Thursday, January 5, 2012

City Journal's take on the California Redevlopment decision

I've been enjoying the outstanding posts on last week's landmark California Supreme Court ruling by Ken Stahl (here and here) and guest-blogger Stephen Miller (here and here) (I smell a great panel or symposium topic in the making).  Just now I came a cross an early analysis by Stephen Greenhut at City Journal, the always-interesting center-right urban affairs journal.  Greenhut has a strongly positive take on the decision in Crony Capitalism Rebuked California’s supreme court strikes a blow for property rights and fiscal sanity:

On December 29, the California Supreme Court handed down what the state’s urban redevelopment agencies (RDAs) and their supporters called a “worst of all worlds” ruling—first upholding a law that eliminates the agencies, then striking down a second law that would have allowed them to buy their way back into power. This was great news for critics who had spent years calling attention to the ways modern urban-renewal projects distorted city land-use decisions, abused eminent-domain policies, and diverted about 12 percent of the state budget from traditional public services to subsidies for developers, who would build tax-producing shopping centers and other projects sought by city bureaucrats. As of now, the agencies are history, though the redevelopment industry is working to craft new legislation that would resurrect them in some limited form.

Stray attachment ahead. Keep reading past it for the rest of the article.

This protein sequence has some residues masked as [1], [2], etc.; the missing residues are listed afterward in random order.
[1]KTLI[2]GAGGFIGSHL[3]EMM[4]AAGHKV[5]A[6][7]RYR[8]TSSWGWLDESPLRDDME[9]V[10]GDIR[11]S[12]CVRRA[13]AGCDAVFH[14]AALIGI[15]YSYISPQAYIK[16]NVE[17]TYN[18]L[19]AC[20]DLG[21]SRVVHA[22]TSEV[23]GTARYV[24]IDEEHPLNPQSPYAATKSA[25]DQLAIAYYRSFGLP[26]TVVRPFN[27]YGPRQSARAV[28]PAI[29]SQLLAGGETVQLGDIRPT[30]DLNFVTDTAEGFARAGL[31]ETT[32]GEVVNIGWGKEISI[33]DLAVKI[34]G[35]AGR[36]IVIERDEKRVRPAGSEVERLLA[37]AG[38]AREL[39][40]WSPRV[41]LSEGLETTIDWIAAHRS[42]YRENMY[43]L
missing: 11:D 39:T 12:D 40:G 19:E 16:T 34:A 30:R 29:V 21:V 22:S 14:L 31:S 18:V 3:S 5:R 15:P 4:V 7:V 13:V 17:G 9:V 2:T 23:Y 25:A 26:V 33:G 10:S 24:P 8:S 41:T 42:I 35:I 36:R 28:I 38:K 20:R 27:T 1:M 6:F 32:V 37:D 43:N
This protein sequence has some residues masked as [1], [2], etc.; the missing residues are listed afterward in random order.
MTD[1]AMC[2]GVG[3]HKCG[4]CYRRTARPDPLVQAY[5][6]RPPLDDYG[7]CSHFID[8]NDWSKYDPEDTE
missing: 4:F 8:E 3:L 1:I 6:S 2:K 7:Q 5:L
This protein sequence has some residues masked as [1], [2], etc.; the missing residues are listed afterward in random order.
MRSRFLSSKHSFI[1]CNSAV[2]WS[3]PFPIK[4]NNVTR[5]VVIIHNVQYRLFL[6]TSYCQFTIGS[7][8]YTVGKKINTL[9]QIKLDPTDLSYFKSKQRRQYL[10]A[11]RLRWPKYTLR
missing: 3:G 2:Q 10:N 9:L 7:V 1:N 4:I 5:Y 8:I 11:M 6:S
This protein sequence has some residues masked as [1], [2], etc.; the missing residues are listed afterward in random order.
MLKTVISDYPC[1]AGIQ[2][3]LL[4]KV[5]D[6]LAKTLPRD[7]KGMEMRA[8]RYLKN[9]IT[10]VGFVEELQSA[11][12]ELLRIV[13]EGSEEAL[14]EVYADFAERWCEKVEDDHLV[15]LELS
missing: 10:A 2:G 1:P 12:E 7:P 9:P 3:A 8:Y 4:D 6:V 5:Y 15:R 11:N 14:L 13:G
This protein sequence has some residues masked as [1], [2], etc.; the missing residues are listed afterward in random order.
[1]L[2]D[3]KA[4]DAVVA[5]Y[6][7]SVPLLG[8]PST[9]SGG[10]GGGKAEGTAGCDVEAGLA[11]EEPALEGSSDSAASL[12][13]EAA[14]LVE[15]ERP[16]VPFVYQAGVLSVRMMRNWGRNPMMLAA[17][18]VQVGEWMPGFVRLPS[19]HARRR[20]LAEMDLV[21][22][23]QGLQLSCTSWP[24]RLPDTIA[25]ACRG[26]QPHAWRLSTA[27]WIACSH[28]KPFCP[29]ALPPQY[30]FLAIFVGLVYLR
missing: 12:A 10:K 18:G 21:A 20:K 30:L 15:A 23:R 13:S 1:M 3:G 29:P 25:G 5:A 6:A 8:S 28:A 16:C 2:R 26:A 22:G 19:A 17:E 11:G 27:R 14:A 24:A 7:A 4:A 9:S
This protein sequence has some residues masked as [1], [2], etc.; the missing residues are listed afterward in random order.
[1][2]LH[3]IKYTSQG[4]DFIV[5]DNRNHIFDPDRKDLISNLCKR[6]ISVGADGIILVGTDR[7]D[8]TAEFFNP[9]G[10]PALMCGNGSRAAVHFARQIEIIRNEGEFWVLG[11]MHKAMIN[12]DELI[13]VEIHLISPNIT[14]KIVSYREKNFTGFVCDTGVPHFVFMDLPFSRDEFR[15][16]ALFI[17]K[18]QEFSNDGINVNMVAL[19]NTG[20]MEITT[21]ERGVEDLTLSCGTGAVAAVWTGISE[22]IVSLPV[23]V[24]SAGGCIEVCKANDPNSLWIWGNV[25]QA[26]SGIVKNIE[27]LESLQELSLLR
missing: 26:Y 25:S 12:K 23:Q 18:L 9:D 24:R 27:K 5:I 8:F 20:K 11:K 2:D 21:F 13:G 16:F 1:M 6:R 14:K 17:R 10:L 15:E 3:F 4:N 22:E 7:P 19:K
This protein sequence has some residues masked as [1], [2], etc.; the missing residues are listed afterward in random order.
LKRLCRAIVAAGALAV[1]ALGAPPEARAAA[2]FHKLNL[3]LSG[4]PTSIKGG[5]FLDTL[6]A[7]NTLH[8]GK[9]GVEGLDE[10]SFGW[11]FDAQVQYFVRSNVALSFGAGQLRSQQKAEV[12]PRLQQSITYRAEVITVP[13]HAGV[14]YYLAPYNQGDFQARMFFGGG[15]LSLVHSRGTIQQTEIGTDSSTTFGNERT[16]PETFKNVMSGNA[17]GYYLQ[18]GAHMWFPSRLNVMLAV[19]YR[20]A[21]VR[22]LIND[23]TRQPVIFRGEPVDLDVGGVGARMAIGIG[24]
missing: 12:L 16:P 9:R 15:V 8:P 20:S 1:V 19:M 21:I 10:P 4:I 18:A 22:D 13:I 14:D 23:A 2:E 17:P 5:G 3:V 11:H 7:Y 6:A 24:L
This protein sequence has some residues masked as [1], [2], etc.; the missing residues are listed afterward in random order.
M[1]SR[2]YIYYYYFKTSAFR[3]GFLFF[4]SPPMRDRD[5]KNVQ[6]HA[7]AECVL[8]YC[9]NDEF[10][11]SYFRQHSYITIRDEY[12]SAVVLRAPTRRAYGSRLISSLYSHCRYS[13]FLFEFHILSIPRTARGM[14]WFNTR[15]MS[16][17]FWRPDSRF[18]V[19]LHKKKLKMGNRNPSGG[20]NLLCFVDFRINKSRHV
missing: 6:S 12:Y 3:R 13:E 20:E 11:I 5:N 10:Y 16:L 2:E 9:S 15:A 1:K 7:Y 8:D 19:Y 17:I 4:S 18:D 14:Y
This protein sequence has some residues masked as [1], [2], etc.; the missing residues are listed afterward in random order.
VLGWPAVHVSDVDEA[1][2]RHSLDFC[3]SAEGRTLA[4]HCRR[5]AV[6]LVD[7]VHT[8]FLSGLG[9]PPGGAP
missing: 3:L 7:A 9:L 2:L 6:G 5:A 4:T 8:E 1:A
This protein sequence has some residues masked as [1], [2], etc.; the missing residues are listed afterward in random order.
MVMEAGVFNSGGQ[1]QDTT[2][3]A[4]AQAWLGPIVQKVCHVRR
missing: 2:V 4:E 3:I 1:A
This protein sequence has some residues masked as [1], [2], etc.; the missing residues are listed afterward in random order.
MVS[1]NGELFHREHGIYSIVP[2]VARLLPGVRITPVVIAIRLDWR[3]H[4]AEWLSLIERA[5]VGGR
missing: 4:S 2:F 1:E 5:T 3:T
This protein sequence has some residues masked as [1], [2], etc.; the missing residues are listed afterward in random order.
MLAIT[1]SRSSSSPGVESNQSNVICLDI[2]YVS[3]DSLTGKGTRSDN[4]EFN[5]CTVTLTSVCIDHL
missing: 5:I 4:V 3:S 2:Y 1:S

Matt Festa

http://lawprofessors.typepad.com/land_use/2012/01/city-journals-take-on-the-california-redevlopment-decision.html

California, Caselaw, Constitutional Law, Development, Economic Development, Eminent Domain, Judicial Review, Local Government, Politics, Property Rights, Real Estate Transactions, Redevelopment, State Government | Permalink

TrackBack URL for this entry:

http://www.typepad.com/services/trackback/6a00d8341bfae553ef0167600cac43970b

Listed below are links to weblogs that reference City Journal's take on the California Redevlopment decision:

Comments

California politics are obviously complex and building a consensus in a now polarized population makes things a real struggle. Californians really need to relearn what it means to be bipartisan and work toward compromise.

Posted by: california politics | Jan 6, 2012 5:34:47 AM

Post a comment